I was searching for some professional female guidance, when I sent Amy a request to talk via the blank email form on her website. To my surprise, I heard back from Amy, who was on her way home from Dakar. During our conversation, she sensed my hesitation over money and prescribed a simple homework task: do the math.
She offered to review my budget next time we talked, to help make sure I hadn’t overlooked anything, and instilled confidence in my ability to make overseas reporting a sustainable venture.
The fact that many news agencies are cutting funding for foreign correspondents, said explained, means there are more opportunities to sell freelance content from far-flung corners of the world. Even if I’m the rookie playing journalist next to seasoned correspondents, there’s no reason I can’t still sell a story a two to recoup my expenses, or even profit like any other professional who gets paid for their work.
This doesn’t mean I’m going to upgrade to a fancy hotel and eat out every night. I plan to be as thrifty as possible, without compromising my ability to report well. It certainly helps that I’ve got friends living near Amman who are willing to host me and I figure I won’t spend more on taxi fares and street food than I would on gas and grocery bills back home.
I could hum and haw over the logistics of going overseas to freelance forever, but at a certain point the only significant thing left to do is buy that ticket. I have to admit, I was worried that I’d get cold feet before I followed through on this trip – mainly because there’s the added pressure of professional expectations that hadn’t influenced any of my prior self-funded trips abroad. But I’d already solicited more than my fair share of pep talks and I realized that I all I had left to do was commit.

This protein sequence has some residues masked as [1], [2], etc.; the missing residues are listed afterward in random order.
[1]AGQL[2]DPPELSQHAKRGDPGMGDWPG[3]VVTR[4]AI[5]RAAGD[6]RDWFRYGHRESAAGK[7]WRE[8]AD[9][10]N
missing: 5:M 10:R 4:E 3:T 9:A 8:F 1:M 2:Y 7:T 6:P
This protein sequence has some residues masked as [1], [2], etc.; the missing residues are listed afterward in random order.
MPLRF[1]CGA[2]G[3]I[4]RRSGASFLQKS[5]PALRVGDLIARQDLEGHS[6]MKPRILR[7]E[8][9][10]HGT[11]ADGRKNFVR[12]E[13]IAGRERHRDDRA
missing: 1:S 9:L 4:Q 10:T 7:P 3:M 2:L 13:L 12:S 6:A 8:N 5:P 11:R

If I had to boil down my conversations with Nicholas Kristof, Amy Costello, and Peter Greenberg their shared nugget of advice would be: “Just go and do it!”
There’s still the possibility that I may not access the sources I have my sights set on, or walk away with a first-rate story that any publication would offer to purchase. This is the uncertainty that I’ve come to terms with – the uncertainty that I’m sure every journalist I admire had to confront at some point or another as well.
This doesn’t mean I can afford to be passive. I’ve been curating sources, talking with mentors, and touching base with potential editors for the past three weeks. The larger my network, the greater my odds are of accessing fresh, compelling stories. I’m also pretty optimistic about tapping into the local freelance community. It’s a competitive field, but my sense is that the freelance community is largely supportive. I’ll learn soon enough, I suppose.
In the end, if I can sell three to five stories, placing one in a national-caliber publication, I’ll consider this trip a success. It’s about learning from my rookie mistakes in a safe environment and proving to myself that I can reasonably scale up my goals next time and the time after that.
I know there are lots of opportunities to apply for foreign reporting grants and fellowships, but until I establish myself as a capable writer, I’m stuck in a holding pattern. I need an editor of a major publication to vouch for my work in order to get funding, but I need a major clip before I can get an editor to vouch for me. Time to break into the cycle on my own dime.
If things don’t go as expected, at the very least, I expect that I’ll come home with enough material to try stand up comedy on the nights I have off from my pending serving job. After a few month of serving diners oversized portions of red meat and fries, I’ll have bottled up enough change and motivation to pack up my bags for round two.
How else does one reasonably become an international freelance reporter?